Newspaper article The Northern Star (Lismore, Australia)

Absolutely No Reason to Wipe off the Scores

Newspaper article The Northern Star (Lismore, Australia)

Absolutely No Reason to Wipe off the Scores

Article excerpt

Byline: BOWLS NEWS jim brigginshaw

ONE over to go in the cricket Test and the scoreboard goes blank.

The crowd would tear the grandstand down.

Yet it happens daily in bowls. One end to play and the scores are wiped off the board.

Why? Nobody can tell you.

But it has crept into the game and has been with us so long that many people think it's part of the rules.

It isn't.

It's a stupid, useless practice that does nothing other than create confusion.

I've seen a clubhouse full of spectators at tournaments left completely in the dark about how games have finished when the scoreboards are cleared early.

Championships, too, often are completed with onlookers unaware of the result.

Everybody, but everybody, does it in social play, though they don't know why.

If it's a close match, even those playing often haven't a clue which team is in front on the last end, because somebody's blanked the board.

It seems only the bloke with the card is entitled to know the score.

Ask a winder-back why he's doing it before the final end, and you can buy yourself an argument.

A bowler the other day told me if it wasn't in the rules now, it must have been sometime.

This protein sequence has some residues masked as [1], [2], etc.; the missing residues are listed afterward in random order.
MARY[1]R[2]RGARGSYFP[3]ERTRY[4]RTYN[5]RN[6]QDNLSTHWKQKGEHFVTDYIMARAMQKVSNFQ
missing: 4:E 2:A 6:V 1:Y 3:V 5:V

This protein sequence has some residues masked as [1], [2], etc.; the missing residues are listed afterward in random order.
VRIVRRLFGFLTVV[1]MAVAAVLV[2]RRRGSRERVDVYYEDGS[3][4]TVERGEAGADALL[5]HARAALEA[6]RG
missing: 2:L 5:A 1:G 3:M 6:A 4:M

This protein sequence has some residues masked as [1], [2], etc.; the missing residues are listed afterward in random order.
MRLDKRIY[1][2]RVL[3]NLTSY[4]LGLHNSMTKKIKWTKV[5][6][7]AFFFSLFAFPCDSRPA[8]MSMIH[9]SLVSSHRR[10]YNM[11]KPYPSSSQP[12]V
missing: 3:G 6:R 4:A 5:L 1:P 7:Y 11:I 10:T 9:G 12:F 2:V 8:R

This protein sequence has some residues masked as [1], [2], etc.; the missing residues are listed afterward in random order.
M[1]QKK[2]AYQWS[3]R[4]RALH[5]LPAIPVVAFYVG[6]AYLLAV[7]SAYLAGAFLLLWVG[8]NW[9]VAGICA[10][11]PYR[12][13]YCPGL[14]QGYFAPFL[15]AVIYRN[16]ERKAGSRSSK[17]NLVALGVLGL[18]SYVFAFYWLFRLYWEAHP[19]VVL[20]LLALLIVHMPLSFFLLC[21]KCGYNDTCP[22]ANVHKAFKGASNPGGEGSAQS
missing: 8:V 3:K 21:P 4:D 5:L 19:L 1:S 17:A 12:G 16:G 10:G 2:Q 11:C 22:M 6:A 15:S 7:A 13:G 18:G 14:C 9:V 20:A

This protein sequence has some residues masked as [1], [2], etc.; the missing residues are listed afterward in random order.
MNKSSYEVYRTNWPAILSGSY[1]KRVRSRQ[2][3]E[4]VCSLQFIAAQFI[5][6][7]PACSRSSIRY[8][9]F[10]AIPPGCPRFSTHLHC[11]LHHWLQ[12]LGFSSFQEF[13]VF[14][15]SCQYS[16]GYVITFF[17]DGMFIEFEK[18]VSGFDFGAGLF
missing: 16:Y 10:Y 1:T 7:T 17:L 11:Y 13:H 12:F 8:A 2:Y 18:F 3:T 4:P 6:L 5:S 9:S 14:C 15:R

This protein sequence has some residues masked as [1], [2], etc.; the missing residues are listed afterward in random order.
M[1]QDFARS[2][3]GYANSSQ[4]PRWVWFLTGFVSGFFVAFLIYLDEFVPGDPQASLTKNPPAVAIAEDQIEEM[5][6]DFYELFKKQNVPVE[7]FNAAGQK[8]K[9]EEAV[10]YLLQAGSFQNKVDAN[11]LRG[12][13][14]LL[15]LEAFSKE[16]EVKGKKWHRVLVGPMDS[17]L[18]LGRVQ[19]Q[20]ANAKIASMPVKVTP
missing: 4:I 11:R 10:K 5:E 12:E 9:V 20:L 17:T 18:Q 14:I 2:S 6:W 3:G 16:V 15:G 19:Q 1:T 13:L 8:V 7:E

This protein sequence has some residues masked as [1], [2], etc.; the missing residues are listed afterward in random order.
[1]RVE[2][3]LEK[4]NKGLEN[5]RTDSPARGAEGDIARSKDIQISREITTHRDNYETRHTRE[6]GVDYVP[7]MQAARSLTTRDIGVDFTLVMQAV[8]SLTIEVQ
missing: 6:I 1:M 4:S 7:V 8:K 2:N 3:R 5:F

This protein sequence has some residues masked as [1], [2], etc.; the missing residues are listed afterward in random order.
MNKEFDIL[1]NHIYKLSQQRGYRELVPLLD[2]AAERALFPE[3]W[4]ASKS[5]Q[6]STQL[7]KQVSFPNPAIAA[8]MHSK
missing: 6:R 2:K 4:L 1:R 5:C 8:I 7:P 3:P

Another one said it was to save the greenkeepers time when they're preparing for the next game.

Save time! How long does it take to flip back three lots of numbers?

Bowls tries hard to attract spectators. Many come along to the green to watch after seeing television coverage and finding the game can be absorbing.

What chance do we have of bringing them back if they have no idea what the score is?

SCU survey

LISMORE-based Southern Cross University is conducting a nationwide survey which could make it a world authority on bowls injuries, Bowls Australia has announced.

This month, 60 geographically-selected bowls clubs around Australia have had the survey circulated to them which, it is believed, should help in creating injury prevention strategies and conditioning programs. …

Search by... Author
Show... All Results Primary Sources Peer-reviewed


An unknown error has occurred. Please click the button below to reload the page. If the problem persists, please try again in a little while.